Anderson Aldrich: Fragments of a troubled young life emerge, but mysteries remain
Jul 30, 2008 at 12:01 AMJul 30, 2008 at 7:11 PM
By Alden J. Mayo
In an interview with the Daily News, a reporter discovered a secret life long ago. She asked him if he was a hermit, or a recluse. He said he was neither.
“I just went with the flow,” he said. “I really don’t ever think about the future. I’ve made myself comfortable. If it means staying with my wife on Sundays, we go. If I’m on a trip, I just get on a bus and let things happen.”
He went on to say he had never written a book, never published a poem and never spoken publicly about his life.
Then came the surprising answer: “I did do the first book, because I wanted to,” said Paul, 48, who lives in Lakewood, Colo. It’s called “Fragments of a Broken Life,” and it’s about the life of his parents, Paul’s parents, who moved from Seattle to Colorado after his father’s death in 1965.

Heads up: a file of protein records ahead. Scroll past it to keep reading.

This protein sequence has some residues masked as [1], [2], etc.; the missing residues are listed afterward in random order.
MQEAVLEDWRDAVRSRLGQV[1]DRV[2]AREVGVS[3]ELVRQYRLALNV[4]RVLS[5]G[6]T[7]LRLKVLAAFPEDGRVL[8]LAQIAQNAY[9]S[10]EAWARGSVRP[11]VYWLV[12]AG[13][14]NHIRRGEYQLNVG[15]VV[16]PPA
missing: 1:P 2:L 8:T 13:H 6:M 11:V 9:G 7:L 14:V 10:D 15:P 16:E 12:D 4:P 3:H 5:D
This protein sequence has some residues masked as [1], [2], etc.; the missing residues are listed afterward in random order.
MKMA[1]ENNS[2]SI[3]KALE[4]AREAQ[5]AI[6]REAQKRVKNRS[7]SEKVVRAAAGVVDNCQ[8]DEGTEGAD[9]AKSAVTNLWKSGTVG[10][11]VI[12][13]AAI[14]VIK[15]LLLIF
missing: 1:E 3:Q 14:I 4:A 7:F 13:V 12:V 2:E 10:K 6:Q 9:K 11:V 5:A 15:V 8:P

His bookshelves are brimming with the published works of authors like Henry David Thoreau and Charles Bukowski, as well as unpublished manuscripts that no one has seen. He is currently working on a memoir, about his parents’ life in Colorado, that he hopes to publish after his son is gone.
“I just really enjoyed writing the first book,” Paul said, “and seeing things from my grandparents’ point of view.”
He went on to say he had not decided how long it would take to complete the memoir, but a month or two. It would tell some stories that have been hiding in his mind for more than 35 years.
He recalled one night in 1968 when his parents talked about a friend named Tony Matera, who liked to drink, and who liked to get into trouble with cops.
“One night in 1968,” he said, “I was 10 years old. We didn’t know Tony — he didn’t ever come back to our house, and I remember thinking at the time that I wished he had been born someplace